The Northeast Scala Symposium just wrapped up in Boston. I braved the snow, ice, and bitter cold with Don Coleman, Al Iacovella, Nicolas Kijak, and Ken Rimple and lived to tell about it. We’ve collected highlights from a few of our favorite sessions from the first day.
Mathias Doenitz kicked off the first day of sessions with a talk on the upcoming Akka HTTP module. Akka HTTP is essentially Spray 2.0, but has a new foundation based on Akka Streams. The new stream architecture is expected to allow better performance in situations where the akka-http layer acts as a proxy, and provides a strong foundation for building WebSockets support. Interestingly he said that Akka HTTP is currently very slow, but expressed confidence that it will become performant. No promises were given on when Akka HTTP will be released. It is dependent on releases of the Reactive Streams specification and the Akka Stream implementation.
Toby Matejovsky talked about evolving a monolithic application into a set of microservices. He defined microservices as logically grouped sets of functionality deployed independently. He told us that it’s a lot easier to start with a monolithic app, but at some point you will (hopefully) outgrow that model and need to a adopt a microservices approach. One of the indicators that you need a microservices architecture is that you have multiple entry points in an application to support different types of servers. Although microservices make the applicaiton easier to scale, the approach does introduce some new problems to consider: there is more to keep track of, RPC calls are slower than in-process calls, and more care is needed in migration so that messaging does not break. Finally, he pointed out a number of useful tools, including sbt-release, sbt-assembly, sbt-native-packager and sbt-buildinfo.
Bill Venners gave a talk on his Scalactic library, primarily focusing on the
Or type as an alternative to scalaz‘s
Validation type. Scalactic targets people not familiar with functional programming, whereas scalaz relies heavily on users knowing functional programming. He says that Scalactic attempts to fit better into the Scala standard libarary. One example is putting the success argument before the error argument, which is more consistent with other Scala APIs and makes more sense for beginners. Bill stated that “Scala is a reform movement for OOP.”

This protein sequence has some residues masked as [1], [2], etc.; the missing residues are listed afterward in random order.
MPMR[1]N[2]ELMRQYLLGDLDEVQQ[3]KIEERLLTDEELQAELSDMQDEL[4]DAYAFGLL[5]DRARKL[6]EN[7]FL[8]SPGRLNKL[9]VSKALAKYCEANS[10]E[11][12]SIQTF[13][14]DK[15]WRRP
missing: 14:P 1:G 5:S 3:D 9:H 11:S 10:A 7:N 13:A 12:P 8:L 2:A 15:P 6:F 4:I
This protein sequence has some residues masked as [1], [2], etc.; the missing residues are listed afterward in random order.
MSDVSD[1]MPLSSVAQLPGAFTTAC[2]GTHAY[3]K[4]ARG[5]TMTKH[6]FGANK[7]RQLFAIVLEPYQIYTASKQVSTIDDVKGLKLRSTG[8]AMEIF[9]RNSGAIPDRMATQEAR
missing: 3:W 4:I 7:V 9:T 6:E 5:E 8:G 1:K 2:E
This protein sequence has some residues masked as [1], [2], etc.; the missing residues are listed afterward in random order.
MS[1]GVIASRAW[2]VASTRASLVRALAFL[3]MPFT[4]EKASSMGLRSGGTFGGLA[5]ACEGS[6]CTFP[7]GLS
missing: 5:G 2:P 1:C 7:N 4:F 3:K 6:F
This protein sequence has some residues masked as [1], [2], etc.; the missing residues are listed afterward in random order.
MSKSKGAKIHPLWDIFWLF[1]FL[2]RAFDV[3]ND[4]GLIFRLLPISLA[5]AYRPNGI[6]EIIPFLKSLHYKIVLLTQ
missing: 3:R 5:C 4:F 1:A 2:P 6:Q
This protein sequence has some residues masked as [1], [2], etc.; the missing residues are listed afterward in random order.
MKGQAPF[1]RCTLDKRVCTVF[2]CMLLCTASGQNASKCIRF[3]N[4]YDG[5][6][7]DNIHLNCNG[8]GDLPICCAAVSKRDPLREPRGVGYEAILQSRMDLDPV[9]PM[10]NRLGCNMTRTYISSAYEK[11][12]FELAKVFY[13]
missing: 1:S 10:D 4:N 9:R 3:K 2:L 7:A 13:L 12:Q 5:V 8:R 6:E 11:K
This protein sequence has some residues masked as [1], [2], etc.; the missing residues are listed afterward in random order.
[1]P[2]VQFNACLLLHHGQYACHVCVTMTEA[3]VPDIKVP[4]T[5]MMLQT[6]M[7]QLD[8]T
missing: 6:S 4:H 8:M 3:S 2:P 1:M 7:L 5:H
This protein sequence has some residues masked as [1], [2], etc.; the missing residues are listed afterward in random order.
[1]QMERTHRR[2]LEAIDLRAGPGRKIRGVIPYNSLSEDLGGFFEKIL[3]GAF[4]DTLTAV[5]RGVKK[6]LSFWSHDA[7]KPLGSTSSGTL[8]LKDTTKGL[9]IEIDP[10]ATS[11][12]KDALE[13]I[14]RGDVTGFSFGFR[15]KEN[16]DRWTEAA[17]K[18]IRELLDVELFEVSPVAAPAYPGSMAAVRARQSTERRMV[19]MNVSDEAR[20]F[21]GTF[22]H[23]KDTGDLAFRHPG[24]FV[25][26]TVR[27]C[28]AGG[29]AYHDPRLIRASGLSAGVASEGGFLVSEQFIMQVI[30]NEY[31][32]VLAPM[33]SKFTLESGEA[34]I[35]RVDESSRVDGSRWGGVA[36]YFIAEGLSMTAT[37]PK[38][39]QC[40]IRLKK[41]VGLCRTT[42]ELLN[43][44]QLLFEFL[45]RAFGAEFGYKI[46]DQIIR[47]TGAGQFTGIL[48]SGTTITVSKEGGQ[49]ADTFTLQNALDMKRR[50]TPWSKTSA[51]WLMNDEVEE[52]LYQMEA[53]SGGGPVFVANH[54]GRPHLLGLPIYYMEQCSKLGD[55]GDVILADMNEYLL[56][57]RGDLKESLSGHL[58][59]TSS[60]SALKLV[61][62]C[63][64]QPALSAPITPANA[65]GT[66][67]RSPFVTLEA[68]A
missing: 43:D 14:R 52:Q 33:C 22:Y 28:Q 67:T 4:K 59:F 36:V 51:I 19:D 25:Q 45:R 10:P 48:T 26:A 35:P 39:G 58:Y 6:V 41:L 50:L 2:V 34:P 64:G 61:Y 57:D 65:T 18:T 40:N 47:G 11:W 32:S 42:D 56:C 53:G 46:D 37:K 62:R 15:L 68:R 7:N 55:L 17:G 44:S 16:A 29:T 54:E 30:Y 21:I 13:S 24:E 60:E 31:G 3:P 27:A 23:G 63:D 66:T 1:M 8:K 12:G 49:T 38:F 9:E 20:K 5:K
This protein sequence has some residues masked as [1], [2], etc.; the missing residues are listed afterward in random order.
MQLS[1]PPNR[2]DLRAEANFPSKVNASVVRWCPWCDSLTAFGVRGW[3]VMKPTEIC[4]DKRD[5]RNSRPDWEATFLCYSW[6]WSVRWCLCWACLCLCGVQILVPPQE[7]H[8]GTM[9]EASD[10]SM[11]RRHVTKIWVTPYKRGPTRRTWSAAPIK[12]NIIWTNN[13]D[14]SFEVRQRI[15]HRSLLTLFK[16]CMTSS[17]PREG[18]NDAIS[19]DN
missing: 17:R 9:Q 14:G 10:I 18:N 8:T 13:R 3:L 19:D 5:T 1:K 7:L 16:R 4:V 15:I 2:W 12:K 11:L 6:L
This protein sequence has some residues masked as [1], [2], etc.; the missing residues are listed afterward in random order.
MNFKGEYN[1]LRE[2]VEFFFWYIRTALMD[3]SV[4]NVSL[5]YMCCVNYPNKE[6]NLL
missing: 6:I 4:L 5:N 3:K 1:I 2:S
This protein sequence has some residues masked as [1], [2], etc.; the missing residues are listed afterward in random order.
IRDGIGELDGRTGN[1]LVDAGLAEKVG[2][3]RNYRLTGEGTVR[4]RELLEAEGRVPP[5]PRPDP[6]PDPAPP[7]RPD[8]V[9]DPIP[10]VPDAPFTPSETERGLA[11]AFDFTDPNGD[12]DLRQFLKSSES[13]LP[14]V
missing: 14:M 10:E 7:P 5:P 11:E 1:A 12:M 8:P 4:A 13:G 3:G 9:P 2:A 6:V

In addition to explaining F-bounded Polymorphism, Marconni Lanna gave us a REPL-based slideshow with seamless live coding. Very cool!
Dick Wall gave an impassioned talk about contributing to the documentation of Scala. He recently began cleaning up the contributor documentation, and is soliciting help for several projects, including converting the bug tracking system from JIRA to GitHub, improving the core APIs, and documenting approaches/tutorials and content better on the website itself.
If you are a grammar expert, or typos hurt your eyes, you can even contribute editorial changes to the documentation. He is also looking to see people contribute more Activator templates, which can help beginners get started in new APIs.
Erik Orsheim gave a talk on Intervals, SemiRings and other features in the Spire library , which has a set of number abstractions and number types to augment those built into the Scala API.
Jon Pretty discussed how Scala infers types, and how it can make some rather crazy decisions for you when it doesn’t have enough to go on (try this in the REPL:
List(Vector(0), Range(0, 1)) and see the crazy type it comes up with). TL; DR – you can short circuit this a bit by specifying types in your declarations instead, but you should be aware that everything from your return type, to any applied parameters, to existence of a unique implicit may impact the ultimate types inferred.
Josh Suereth closed out the day by advocating that we should build UIs for our developer tools, and that sbt provides a good foundation for them.
Overall it was a great conference and we’re looking forward to next year in Philly.